12. Hi Mark It's good you've talked to your boss and alleviated some of your worries about work. Best just to have an open mind on recovery and take things as they come - to be aware that though symptoms can linger for some, a full recovery is also possible for some. Best wishes on your recovery. x
  13. Maintaining a good sleep routine has been a bit of a struggle for me post-haemorrhage. I get by but can't help feeling life could be better if only I could sleep better. I do sleep ok once I fall asleep (I do wake but generally go straight back to sleep), but my problem is the getting off to sleep in the first place - and the getting up in the morning having not had enough sleep. To snooze or not to snooze - that is the question. I think in the early months it is definitely best to listen to your body and rest whenever it tells you. If sleep problems persist then it ca
  14. Hi Mark Welcome to BTG. If you were feeling pretty good before going back to work then it sounds like maybe you are just trying to do a bit too much a bit too soon. If possible take as much time off as you can to recover and then try building up the work hours a bit more slowly. My NASAH was 2 years ago and I still only work 18 to 20 hours a week. I don't get too many bad headaches now as I generally just work what is manageable for me. Sometimes though - like the past few weeks - I do get stressed with work - trying to get too much done in too little time.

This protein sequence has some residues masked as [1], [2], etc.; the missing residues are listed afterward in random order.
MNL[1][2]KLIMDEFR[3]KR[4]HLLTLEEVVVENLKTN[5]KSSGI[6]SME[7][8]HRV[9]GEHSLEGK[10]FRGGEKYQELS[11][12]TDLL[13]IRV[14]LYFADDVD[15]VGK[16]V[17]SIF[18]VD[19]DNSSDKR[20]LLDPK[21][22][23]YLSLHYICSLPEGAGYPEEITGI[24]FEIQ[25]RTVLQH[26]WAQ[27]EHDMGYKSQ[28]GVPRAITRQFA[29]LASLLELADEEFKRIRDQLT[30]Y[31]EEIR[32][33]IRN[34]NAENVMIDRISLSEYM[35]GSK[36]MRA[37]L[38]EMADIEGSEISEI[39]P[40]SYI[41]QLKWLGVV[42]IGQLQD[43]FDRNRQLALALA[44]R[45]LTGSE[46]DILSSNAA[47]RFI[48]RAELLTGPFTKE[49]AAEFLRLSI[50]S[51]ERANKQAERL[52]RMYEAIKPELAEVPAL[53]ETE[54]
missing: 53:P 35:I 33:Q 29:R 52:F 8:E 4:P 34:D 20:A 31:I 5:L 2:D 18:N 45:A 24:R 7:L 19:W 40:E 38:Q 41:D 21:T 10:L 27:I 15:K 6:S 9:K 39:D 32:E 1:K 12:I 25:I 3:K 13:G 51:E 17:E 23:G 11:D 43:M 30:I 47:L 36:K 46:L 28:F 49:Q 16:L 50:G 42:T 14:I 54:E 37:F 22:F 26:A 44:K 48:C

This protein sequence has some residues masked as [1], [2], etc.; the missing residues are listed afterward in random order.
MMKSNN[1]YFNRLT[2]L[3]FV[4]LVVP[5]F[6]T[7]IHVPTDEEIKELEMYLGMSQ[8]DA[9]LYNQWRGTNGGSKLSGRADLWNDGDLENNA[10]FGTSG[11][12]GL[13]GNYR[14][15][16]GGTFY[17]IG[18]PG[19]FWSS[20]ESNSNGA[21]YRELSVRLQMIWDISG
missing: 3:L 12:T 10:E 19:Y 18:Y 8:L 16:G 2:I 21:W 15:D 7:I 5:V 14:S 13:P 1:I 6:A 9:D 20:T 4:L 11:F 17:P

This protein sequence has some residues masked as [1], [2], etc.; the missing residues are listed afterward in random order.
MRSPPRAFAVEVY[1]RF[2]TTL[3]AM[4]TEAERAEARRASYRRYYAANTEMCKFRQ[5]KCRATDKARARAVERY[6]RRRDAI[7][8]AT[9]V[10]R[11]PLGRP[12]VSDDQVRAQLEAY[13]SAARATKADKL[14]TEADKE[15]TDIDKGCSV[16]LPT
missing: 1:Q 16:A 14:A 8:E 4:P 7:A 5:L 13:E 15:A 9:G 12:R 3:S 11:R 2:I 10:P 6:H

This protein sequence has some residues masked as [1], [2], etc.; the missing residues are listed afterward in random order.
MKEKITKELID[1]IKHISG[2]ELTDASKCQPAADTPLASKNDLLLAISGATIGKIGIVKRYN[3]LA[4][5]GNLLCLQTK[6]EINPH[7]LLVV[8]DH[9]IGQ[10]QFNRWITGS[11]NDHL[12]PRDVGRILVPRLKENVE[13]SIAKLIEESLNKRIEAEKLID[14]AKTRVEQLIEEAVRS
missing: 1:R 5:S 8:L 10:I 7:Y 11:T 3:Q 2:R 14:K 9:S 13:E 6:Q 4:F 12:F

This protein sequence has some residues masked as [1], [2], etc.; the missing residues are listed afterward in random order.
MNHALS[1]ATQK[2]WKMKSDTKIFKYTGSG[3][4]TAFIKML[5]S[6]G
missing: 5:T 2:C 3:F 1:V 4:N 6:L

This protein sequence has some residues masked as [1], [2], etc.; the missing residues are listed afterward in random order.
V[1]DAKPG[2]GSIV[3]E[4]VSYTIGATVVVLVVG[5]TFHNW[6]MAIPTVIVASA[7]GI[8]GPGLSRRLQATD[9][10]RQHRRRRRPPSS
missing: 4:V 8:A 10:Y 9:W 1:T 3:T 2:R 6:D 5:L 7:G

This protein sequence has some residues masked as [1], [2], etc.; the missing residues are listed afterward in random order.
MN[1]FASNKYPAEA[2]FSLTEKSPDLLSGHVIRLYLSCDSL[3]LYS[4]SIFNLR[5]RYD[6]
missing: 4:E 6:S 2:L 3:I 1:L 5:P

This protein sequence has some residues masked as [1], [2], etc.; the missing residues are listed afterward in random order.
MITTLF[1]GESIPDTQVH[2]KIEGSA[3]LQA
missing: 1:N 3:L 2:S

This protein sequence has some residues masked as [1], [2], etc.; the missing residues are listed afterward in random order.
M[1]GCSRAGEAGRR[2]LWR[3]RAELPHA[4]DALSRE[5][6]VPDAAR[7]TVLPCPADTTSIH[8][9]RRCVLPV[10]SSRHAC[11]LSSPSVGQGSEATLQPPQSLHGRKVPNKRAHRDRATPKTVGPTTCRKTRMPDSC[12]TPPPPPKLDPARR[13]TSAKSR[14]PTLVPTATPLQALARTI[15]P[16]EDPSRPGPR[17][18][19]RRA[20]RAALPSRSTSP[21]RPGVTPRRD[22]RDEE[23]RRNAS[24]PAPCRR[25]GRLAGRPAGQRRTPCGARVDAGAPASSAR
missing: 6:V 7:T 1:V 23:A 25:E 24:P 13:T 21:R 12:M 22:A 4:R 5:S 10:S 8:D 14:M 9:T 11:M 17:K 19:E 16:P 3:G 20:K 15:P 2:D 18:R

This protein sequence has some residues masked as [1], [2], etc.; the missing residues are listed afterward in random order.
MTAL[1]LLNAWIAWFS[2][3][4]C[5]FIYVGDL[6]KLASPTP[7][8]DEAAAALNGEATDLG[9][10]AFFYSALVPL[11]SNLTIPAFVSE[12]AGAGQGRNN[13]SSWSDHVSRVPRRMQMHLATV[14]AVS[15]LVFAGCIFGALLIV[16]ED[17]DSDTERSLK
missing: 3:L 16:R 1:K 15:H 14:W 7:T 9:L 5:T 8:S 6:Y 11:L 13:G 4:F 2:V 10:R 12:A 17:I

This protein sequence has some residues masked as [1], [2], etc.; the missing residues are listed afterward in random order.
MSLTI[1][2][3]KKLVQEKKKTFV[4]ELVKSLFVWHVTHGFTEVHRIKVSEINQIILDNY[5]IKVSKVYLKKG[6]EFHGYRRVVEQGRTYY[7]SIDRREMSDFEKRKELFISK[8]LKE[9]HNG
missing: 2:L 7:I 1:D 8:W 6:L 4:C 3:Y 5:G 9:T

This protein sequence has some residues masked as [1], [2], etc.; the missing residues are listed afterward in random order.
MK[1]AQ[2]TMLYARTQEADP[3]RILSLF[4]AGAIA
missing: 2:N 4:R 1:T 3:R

15. Hi I was very sensitive to noise and light in the early months and remember finding my first trip to the cinema a bit of an assault on the senses. I'm 2 years post NASAH and things have improved, though I would still never dream of going to a large multiplex cinema without foam ear plugs. Most of the time I go to a small local independent cinema - the noise levels are definitely lower there and I can usually manage without the ear plugs. I have no problems watching telly (though earplugs still required when visiting the parents), but I can't ever have it on